Moving a product from design and development to production may seem simple, but it’s really a complex process. There’s a lot of information that needs to be disseminated to several departments within the company. Or, that information needs to be packaged to send to external producers. Sometimes the product is perhaps a singular item, like a bracket or circuit board, things aren’t as complex. If it’s an assembly of components, each with their own production processes and specifications, managing all the data and where it needs to go can become a nightmare.
When it comes to managing hand-offs of complex products, successful firms turn to software purposely built to handle all the steps and intricacies. That software is Product Lifecycle Management (PLM). Systems like Aligni PLM are the information repositories designed to not only safeguard and revision control the files and specifications, but to make it easy to share that information to other departments including production, purchasing, inventory and quality. This sharing may also include vendors who provide components or a portion of the production process.
During the handoff process, the product development department typically provides a variety of product information and files to ensure accurate and efficient production. They do this by moving the production-intent version of the product into the PLM’s item master database. Later on, the PLM system becomes the collection point for any changes to the product or the parts that make it up. This makes it available to the people who need it, as well as making sure there’s only one location where the files are kept. This ‘single source of truth’ reduces errors and old information from causing issues.
What Information PLM systems Manage
The specific documents and files may vary depending on the organization and product, but here are some common types managed by product lifecycle management systems during the development, manufacturing and stages beyond:
1. Engineering drawings: These are detailed drawings that illustrate the product’s dimensions, specifications, and tolerances. They provide a visual representation of the product’s components, assembly, and manufacturing requirements. When it’s time to move the product into production, these files are transferred out of a company’s PDM system into PLM for distribution. If the product has been developed across several design software systems, like those that specialize in mechanical, hydraulic or electrical design, this is when all those files are combined into one location.
2. Bills of Materials (BOMs): BOMs list all the materials, components, and sub-assemblies required to manufacture the product. They include part numbers, descriptions, quantities, and sometimes supplier information. BOMs ensure that the manufacturing team has a complete understanding of the necessary parts for production.
3. Assembly instructions: These instructions guide the manufacturing team through the step-by-step process of assembling the product. They include detailed descriptions, diagrams, and possibly images or videos to clarify the assembly process.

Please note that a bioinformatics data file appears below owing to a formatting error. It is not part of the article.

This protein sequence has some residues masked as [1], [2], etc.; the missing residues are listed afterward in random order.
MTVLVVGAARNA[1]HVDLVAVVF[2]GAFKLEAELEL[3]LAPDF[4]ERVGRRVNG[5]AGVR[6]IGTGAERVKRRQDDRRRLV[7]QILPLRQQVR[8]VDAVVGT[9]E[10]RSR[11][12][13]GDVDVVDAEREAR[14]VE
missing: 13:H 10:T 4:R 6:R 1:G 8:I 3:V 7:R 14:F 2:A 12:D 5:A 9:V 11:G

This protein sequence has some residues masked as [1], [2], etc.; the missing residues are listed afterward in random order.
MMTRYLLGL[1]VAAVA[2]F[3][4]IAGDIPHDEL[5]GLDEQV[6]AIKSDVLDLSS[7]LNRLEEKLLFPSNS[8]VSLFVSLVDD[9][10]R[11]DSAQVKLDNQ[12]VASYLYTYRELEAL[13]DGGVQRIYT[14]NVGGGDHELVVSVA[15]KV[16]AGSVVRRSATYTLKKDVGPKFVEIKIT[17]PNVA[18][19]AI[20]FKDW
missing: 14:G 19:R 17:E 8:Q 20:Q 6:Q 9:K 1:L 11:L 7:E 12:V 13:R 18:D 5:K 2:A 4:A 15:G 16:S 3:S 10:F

4. Manufacturing specifications: These specifications outline the specific production processes, techniques, and equipment to be used. They may include details on machining, molding, assembly techniques, surface finishing, and any other critical manufacturing operations.
5. Quality control standards: The product development department provides information on the quality standards that need to be met during production. This includes specifications for dimensions, tolerances, performance criteria, and any testing or inspection requirements to ensure product quality.
6. Test and validation documentation: This includes any test plans, test procedures, and test results from the product development phase. It provides insight into the product’s performance, functionality, and reliability, helping the manufacturing team understand critical test requirements and ensure consistency in production.
7. Material specifications and samples: The product development department may provide specifications for the materials and finishes used in the product, such as metal alloys, plastics, coatings, or adhesives. They may also note actual material samples to serve as references for the manufacturing team.
8. Packaging and labeling requirements: If applicable, the product development department provides guidelines for packaging and labeling the final product. This includes details on packaging materials, dimensions, labeling content, and any legal or regulatory requirements.
9. Compliance and regulatory documentation: If the product needs to meet specific regulatory standards or certifications, the product development department provides the necessary documentation and guidance to ensure compliance. This may include safety certifications, environmental regulations, or industry-specific standards.
Bringing it all together
By managing these comprehensive product information and files within a PLM system like Aligni, the product development department enables the manufacturing team to understand the product design, materials, assembly processes, quality requirements, and any other critical aspects needed to produce the product accurately and efficiently. They also create a collaborative environment where changes can be made and all involved are notified of the changes, as well as making sure everyone is working off the same files.
If you’re looking to make the transition from product design to production more streamlined, it’s time to sign up online for Aligni PLM today!
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